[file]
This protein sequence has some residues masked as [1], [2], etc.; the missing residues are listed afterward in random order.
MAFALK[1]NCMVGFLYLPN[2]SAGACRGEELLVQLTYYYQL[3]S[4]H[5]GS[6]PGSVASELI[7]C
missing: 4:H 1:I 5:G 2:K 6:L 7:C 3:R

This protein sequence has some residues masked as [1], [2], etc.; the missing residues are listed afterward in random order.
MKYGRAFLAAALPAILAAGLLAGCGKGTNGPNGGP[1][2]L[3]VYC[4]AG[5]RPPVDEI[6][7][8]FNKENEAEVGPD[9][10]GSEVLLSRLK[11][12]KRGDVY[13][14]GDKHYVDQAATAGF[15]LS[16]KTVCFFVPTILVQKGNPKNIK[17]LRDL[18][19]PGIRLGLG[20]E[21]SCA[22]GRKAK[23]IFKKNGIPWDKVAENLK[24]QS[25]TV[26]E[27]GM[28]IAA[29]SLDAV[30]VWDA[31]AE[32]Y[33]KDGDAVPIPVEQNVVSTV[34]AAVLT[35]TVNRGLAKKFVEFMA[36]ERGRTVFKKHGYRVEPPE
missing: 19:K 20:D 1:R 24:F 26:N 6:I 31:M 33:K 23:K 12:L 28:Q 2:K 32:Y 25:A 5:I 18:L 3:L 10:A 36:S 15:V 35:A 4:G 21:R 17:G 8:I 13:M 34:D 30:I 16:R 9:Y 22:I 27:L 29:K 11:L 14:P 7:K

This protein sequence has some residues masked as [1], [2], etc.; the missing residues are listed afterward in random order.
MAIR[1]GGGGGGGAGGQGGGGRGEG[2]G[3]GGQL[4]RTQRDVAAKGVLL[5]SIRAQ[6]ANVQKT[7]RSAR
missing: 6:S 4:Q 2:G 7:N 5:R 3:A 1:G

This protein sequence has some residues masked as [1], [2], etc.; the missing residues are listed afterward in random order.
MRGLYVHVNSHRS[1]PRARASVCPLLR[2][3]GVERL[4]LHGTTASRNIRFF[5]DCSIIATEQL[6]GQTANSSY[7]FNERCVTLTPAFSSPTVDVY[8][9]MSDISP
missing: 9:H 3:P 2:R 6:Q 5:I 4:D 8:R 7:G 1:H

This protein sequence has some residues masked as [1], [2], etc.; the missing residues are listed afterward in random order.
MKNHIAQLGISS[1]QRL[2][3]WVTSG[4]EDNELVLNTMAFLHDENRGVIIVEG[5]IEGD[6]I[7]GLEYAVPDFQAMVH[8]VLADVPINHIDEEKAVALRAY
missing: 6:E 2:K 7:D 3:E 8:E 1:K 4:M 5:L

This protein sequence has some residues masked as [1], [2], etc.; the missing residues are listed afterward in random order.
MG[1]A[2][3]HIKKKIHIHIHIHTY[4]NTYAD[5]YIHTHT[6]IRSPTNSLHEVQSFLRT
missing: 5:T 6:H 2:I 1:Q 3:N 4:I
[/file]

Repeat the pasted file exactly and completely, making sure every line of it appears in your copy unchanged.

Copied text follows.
This protein sequence has some residues masked as [1], [2], etc.; the missing residues are listed afterward in random order.
MAFALK[1]NCMVGFLYLPN[2]SAGACRGEELLVQLTYYYQL[3]S[4]H[5]GS[6]PGSVASELI[7]C
missing: 4:H 1:I 5:G 2:K 6:L 7:C 3:R

This protein sequence has some residues masked as [1], [2], etc.; the missing residues are listed afterward in random order.
MKYGRAFLAAALPAILAAGLLAGCGKGTNGPNGGP[1][2]L[3]VYC[4]AG[5]RPPVDEI[6][7][8]FNKENEAEVGPD[9][10]GSEVLLSRLK[11][12]KRGDVY[13][14]GDKHYVDQAATAGF[15]LS[16]KTVCFFVPTILVQKGNPKNIK[17]LRDL[18][19]PGIRLGLG[20]E[21]SCA[22]GRKAK[23]IFKKNGIPWDKVAENLK[24]QS[25]TV[26]E[27]GM[28]IAA[29]SLDAV[30]VWDA[31]AE[32]Y[33]KDGDAVPIPVEQNVVSTV[34]AAVLT[35]TVNRGLAKKFVEFMA[36]ERGRTVFKKHGYRVEPPE
missing: 19:K 20:D 1:R 24:F 26:N 6:I 31:M 33:K 23:K 12:L 28:Q 2:K 32:Y 25:A 5:I 18:L 3:L 10:A 36:S 15:V 35:A 4:G 21:R 17:G 8:I 13:M 34:D 30:I 16:R 9:Y 22:I 27:L 29:K 11:L 14:P 7:K

This protein sequence has some residues masked as [1], [2], etc.; the missing residues are listed afterward in random order.
MAIR[1]GGGGGGGAGGQGGGGRGEG[2]G[3]GGQL[4]RTQRDVAAKGVLL[5]SIRAQ[6]ANVQKT[7]RSAR
missing: 6:S 4:Q 2:G 7:N 5:R 3:A 1:G

This protein sequence has some residues masked as [1], [2], etc.; the missing residues are listed afterward in random order.
MRGLYVHVNSHRS[1]PRARASVCPLLR[2][3]GVERL[4]LHGTTASRNIRFF[5]DCSIIATEQL[6]GQTANSSY[7]FNERCVTLTPAFSSPTVDVY[8][9]MSDISP
missing: 9:H 3:P 2:R 6:Q 5:I 4:D 8:R 7:G 1:H

This protein sequence has some residues masked as [1], [2], etc.; the missing residues are listed afterward in random order.
MKNHIAQLGISS[1]QRL[2][3]WVTSG[4]EDNELVLNTMAFLHDENRGVIIVEG[5]IEGD[6]I[7]GLEYAVPDFQAMVH[8]VLADVPINHIDEEKAVALRAY
missing: 6:E 2:K 7:D 3:E 8:E 1:K 4:M 5:L

This protein sequence has some residues masked as [1], [2], etc.; the missing residues are listed afterward in random order.
MG[1]A[2][3]HIKKKIHIHIHIHTY[4]NTYAD[5]YIHTHT[6]IRSPTNSLHEVQSFLRT
missing: 5:T 6:H 2:I 1:Q 3:N 4:I